Written by Nicholas Vetrisek
Todd Gloria is all-but officially the new Mayor of San Diego. He is currently leading City Council President Barbara Bry by nearly 74,00 votes with just over 83% of votes counted. While results won’t be certified for a few weeks, he will almost certainly be replacing two-term Republican incumbent Kevin Faulconer, who was termed out this year.
Bry conceded the race a few days after the election and added, “But for the next few years, our city faces many challenges because of COVID-19, and Mr. Gloria will have a tough job. Thousands of San Diegans are unemployed through no fault of their own and city revenues are declining.”
Republican mayoral candidate Scott Sherman had endorsed Gloria before the election, but that doesn’t mean he was the best choice for San Diego.
Todd Gloria co-authored AB5 with Lorena Gonzalez, and the bill is currently wreaking havoc on people’s livelihoods all across the state. Hundreds of thousands of jobs have been destroyed as a result of the bill, and Gloria played a large part in its creation. The bill is so extreme, companies like Uber, Lyft, and Doordash were ready to pack their bags and leave the state entirely. The only reason they are staying is because Proposition 22 passed, which carved out an exemption for rideshare and food delivery services.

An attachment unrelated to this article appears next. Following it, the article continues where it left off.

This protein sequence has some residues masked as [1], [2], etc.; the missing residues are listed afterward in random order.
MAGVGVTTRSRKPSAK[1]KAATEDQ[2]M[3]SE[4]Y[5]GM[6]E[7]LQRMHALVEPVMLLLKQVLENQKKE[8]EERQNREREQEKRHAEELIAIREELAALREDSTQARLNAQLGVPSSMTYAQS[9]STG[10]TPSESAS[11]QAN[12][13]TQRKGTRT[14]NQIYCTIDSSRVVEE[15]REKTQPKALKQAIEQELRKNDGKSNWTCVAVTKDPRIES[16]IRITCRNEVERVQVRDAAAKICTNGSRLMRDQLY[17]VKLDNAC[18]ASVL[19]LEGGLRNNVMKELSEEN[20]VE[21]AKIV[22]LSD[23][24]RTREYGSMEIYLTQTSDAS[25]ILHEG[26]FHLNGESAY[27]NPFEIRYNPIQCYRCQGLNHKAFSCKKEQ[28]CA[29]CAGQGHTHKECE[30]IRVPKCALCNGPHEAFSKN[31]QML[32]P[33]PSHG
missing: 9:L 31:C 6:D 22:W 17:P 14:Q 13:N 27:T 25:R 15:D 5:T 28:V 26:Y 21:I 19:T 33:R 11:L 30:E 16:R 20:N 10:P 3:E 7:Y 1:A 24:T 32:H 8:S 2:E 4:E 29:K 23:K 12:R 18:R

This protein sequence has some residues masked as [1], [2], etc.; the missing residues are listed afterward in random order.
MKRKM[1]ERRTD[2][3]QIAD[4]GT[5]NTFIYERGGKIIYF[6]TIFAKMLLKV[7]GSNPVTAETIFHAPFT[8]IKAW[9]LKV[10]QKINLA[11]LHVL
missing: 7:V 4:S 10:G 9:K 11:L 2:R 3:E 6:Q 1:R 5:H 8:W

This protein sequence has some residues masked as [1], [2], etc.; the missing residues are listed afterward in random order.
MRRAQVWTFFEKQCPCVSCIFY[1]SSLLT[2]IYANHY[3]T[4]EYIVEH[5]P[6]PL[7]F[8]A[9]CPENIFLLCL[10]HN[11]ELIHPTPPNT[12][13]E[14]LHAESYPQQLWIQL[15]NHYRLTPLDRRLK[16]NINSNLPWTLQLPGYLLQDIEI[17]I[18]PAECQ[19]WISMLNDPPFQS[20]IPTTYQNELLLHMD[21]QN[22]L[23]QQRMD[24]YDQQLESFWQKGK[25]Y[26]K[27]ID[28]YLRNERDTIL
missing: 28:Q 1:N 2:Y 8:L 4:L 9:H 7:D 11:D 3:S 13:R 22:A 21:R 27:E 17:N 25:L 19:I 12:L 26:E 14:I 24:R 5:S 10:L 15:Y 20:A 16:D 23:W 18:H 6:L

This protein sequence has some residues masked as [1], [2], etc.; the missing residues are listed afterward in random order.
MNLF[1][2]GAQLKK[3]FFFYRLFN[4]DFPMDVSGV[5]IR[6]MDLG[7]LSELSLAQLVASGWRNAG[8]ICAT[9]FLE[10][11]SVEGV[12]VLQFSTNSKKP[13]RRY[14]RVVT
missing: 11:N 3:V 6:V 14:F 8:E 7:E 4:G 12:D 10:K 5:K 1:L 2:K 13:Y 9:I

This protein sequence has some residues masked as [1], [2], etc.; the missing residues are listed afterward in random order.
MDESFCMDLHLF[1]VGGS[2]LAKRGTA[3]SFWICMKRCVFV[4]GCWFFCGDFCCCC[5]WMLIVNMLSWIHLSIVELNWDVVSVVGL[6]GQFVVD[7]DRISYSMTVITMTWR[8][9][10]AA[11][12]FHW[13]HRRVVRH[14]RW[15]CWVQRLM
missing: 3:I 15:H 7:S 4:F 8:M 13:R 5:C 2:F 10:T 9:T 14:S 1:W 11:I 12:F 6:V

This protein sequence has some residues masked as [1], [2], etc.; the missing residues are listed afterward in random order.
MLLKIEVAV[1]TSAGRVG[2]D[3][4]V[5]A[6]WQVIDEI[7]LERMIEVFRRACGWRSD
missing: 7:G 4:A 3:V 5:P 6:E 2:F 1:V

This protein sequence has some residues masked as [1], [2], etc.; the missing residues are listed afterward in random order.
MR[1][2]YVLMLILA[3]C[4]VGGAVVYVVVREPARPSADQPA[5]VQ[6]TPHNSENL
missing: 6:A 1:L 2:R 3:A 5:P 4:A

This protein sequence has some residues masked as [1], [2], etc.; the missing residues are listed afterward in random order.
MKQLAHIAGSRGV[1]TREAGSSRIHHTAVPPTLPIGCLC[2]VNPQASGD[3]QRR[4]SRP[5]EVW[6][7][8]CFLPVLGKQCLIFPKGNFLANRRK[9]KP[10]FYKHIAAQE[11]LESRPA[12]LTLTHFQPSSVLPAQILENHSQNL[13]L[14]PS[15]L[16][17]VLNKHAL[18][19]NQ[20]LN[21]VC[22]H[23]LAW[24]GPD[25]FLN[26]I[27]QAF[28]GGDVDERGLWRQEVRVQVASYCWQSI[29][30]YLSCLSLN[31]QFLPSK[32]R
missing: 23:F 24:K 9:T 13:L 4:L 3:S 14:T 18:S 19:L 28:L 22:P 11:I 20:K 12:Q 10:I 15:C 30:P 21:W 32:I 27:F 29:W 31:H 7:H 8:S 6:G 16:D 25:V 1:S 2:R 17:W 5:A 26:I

In addition to eliminating important industries in California, Gloria made the City of San Diego spend millions on the wasteful purchase of the 101 Ash Street building. The building was supposed to house some of the homeless population, but it has numerous problems including asbestos and other hazards that were not checked prior to purchase. As a result, the building has remained vacant and taxpayers are footing the bill.
This is the man San Diego voted for. Barbara Bry was not a much better choice, as both candidates believed ostensibly the same things, but Todd Gloria has far more baggage as a politician. With a democrat at the helm for the first time in 6 years and a new Democrat supermajority on the City Council, San Diego will likely see some drastic changes in the near future, and those changes are not likely to be for the better.